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Friday, January 25, 2019

What is the difference between a transfer on death deed and a Ladybird Deed?

Texas property owners have two options for transferring property to another person to avoid property. In addition to the Ladybird Deed, Texas lawmakers enacted laws creating a Transfer on Death Deed in 2015. However, each of these deeds has specific requirements and advantages. Before utilizing a Ladybird deed or a Transfer on Death Deed, you may want to consult a Texas lady bird deeds lawyer to determine which option is best given your circumstances.


What Are the Differences Between a Ladybird Deed and a Transfer on Death Deed?


One of the advantages of a Ladybird Deed and a Transfer on Death (TOD) Deed is that they both avoid probate for real estate. Another important advantage for many individuals is that both deeds can avoid recovery of assets for a Medicaid claim.  Therefore, TOD Deeds and Ladybird Deeds can be important tools used during Medicaid planning for long-term care needs.  However, there are some differences that individuals should be aware of before deciding whether to use either deed as part of their estate plan.

  • Transfer on Death Deeds
    TOD Deeds allow you to transfer the real estate to another person, but continue to use the real estate during your lifetime. You have the right to reside on the property or lease, mortgage, and sell the property during your lifetime. If you sell the property, you receive the proceeds generated from the sale. You may also terminate the transfer of the remaining interest to the beneficiary at any time before your death.
    A downside of a TOD Deed is that the interest conveyed through a TOD Deed is subject to claims against your estate for two years after your death. Also, the person receiving the property must survive you by 120 hours, or the property passes through your estate. Lastly, you must have the legal capacity to sign the TOD Deed. A Power of Attorney or other legal representative does not have the power to sign a TOD Deed on your behalf.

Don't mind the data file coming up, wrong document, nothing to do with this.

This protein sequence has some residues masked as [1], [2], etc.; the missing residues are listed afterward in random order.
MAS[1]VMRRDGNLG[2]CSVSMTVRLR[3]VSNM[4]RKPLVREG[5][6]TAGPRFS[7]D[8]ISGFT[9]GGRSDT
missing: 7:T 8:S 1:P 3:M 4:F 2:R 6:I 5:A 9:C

• Ladybird Deeds
    Ladybird Deeds have the same benefits of a TOD Deed. You can transfer real estate to a beneficiary to avoid probate while continuing to use the property during your lifetime. You can cancel the transfer at any time before your death. However, Ladybird Deeds are not subject to the same survival restrictions and estate claims. 
    Furthermore, a Power of Attorney can sign Ladybird deeds on behalf of the grantor. Therefore, your Power of Attorney can sign a Ladybird Deed even though you may lack the mental capacity to sign a legal document, provided the agent holds a durable power of attorney. This advantage of a Ladybird Deed makes it very useful in Medicaid planning when the individual has a mental incapacity or a disorder that prevents him or her from signing a deed.

Consult A Texas Estate Planning Attorney for More Information

Ladybird Deeds and Transfer on Death Deeds can be useful estate planning tools. However, these deeds must be executed and filed correctly. If you have questions, contact the Law Office of Carey Thompson today to help you determine if one of the deeds would be beneficial for you and your family. Our lady bird deeds attorneys can draft and file your deed to ensure the deed complies with all Texas laws related to the use of TOD Deeds and Ladybird Deeds.


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